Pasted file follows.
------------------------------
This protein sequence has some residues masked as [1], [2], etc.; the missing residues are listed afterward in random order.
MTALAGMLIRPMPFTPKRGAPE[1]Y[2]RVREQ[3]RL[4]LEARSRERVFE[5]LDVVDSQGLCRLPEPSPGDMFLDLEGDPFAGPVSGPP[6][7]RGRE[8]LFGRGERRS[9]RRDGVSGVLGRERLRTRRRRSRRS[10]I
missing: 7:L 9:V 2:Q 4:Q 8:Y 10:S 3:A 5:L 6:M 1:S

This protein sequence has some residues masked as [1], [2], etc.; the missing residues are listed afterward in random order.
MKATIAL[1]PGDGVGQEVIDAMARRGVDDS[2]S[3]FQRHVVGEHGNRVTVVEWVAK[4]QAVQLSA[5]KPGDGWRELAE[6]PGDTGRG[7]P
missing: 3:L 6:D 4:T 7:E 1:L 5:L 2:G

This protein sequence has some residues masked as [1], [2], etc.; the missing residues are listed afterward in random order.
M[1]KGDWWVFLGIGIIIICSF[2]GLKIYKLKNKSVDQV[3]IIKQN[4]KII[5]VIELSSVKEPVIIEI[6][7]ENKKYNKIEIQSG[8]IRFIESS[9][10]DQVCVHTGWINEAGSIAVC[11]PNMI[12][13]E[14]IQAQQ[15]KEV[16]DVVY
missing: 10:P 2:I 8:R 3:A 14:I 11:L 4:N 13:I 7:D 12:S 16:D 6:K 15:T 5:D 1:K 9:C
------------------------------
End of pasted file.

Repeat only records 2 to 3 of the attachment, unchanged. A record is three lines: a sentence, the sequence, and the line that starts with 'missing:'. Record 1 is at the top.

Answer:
This protein sequence has some residues masked as [1], [2], etc.; the missing residues are listed afterward in random order.
MKATIAL[1]PGDGVGQEVIDAMARRGVDDS[2]S[3]FQRHVVGEHGNRVTVVEWVAK[4]QAVQLSA[5]KPGDGWRELAE[6]PGDTGRG[7]P
missing: 3:L 6:D 4:T 7:E 1:L 5:L 2:G

This protein sequence has some residues masked as [1], [2], etc.; the missing residues are listed afterward in random order.
M[1]KGDWWVFLGIGIIIICSF[2]GLKIYKLKNKSVDQV[3]IIKQN[4]KII[5]VIELSSVKEPVIIEI[6][7]ENKKYNKIEIQSG[8]IRFIESS[9][10]DQVCVHTGWINEAGSIAVC[11]PNMI[12][13]E[14]IQAQQ[15]KEV[16]DVVY
missing: 10:P 2:I 8:R 3:A 14:I 11:L 4:N 13:I 7:D 12:S 16:D 6:K 15:T 5:D 1:K 9:C